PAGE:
Back To Square One


The meaning of the phrase back to square one is to return to the beginning of something, either due to failure or because things did not go as planned.

Example: We had a hard time deciding where to go for our vacation. We talked about potential locations for hours, but our discussion took us nowhere and now we’re back at square one. Maybe we’ll try the island of Maui, since it has beautiful scenery and it also fits within our budget.

Synonyms / Similar Phrases: back to the drawing board, back to the beginning, start from scratch

Going back to square one, board game Snakes and Ladders.
This is the children’s game Snakes and Ladders. Does the phrase come from this board game?

The Origin of ‘Back To Square One’

There are a couple theories about the origin of the phrase ‘back to square one,’ so let’s go over them:

#1: It’s thought that this phrase may come from the board game Snakes and Ladders. This game is played on a board that looks like a grid (as seen in the picture above). Players start the game on square one and their goal is to reach the ending square. Progress is made by rolling dice.

There are some spaces on the board with pictures of snakes on them. If a player lands on one of these squares, they are sent backwards a set distance. Sometimes, landing on a snake will even send a player all the way to the beginning, back to square one (hence the phrase)!

Of note, there are various board layouts for this game with snakes in different locations. So not all boards have snakes on them that lead back to the starting square.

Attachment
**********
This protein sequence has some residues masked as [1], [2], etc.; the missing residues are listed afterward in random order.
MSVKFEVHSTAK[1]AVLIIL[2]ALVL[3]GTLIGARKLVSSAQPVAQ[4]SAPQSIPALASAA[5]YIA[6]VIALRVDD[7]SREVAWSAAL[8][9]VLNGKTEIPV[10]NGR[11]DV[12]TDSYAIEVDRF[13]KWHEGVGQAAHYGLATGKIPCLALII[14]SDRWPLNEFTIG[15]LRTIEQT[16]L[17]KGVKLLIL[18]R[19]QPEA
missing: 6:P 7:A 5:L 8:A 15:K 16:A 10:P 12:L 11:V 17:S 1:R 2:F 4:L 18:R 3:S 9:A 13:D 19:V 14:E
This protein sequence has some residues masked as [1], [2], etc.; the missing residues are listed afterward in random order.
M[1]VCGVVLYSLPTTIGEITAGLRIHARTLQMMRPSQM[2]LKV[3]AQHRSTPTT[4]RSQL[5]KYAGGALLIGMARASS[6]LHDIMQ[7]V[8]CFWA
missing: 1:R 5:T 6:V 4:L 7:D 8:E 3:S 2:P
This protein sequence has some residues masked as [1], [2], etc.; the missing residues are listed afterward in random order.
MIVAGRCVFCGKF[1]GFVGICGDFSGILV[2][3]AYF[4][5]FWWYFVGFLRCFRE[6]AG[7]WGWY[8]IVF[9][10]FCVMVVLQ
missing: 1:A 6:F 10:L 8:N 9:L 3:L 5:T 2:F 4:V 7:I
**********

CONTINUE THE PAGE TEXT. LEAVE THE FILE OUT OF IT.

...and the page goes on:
This is one of the theories for how the saying originated. Interestingly, one of the earliest appearances of this expression in print is from a 1952 edition of the Economic Journal and it is used in connection with the board game:

“He has the problem of maintaining the interest of the reader who is always being sent back to square one in a sort of intellectual game of snakes and ladders.”

Theory #2

If the phrase ‘back to square one’ did not come from the game Snakes and Ladders, then here’s another theory about its origin:

#2: This expression may come from a children’s game known as hopscotch. Hopscotch is played with multiple people and the course takes place on numbered squares that are written onto the ground. Players throw a marker into one of the squares and then they try to hop through the course while avoiding the square with the marker in it.

If a player makes a mistake, their turn ends. These mistakes include stepping on a line or losing balance and falling. Depending on the rules, once it’s their turn again they can do one of two things. They can either resume from the square they left off at, or they have to return to the start, that is, back to square one (hence the expression).

Example Sentences

  • Jake was sent back to square one after the sand castle he built was ruined by someone carelessly walking into it.
  • I’ve had the same exercise routine for a year now. However, I feel like I’m back at square one with my fitness level because I broke my foot and it took months before I could workout again.

Similar Examples:

  • The cookies I made had a weak flavor, so I went back to the drawing board; I need to think of a better recipe.
  • He created a paper airplane that didn’t fly as well as he hoped, so he plans to start from scratch with a new design.

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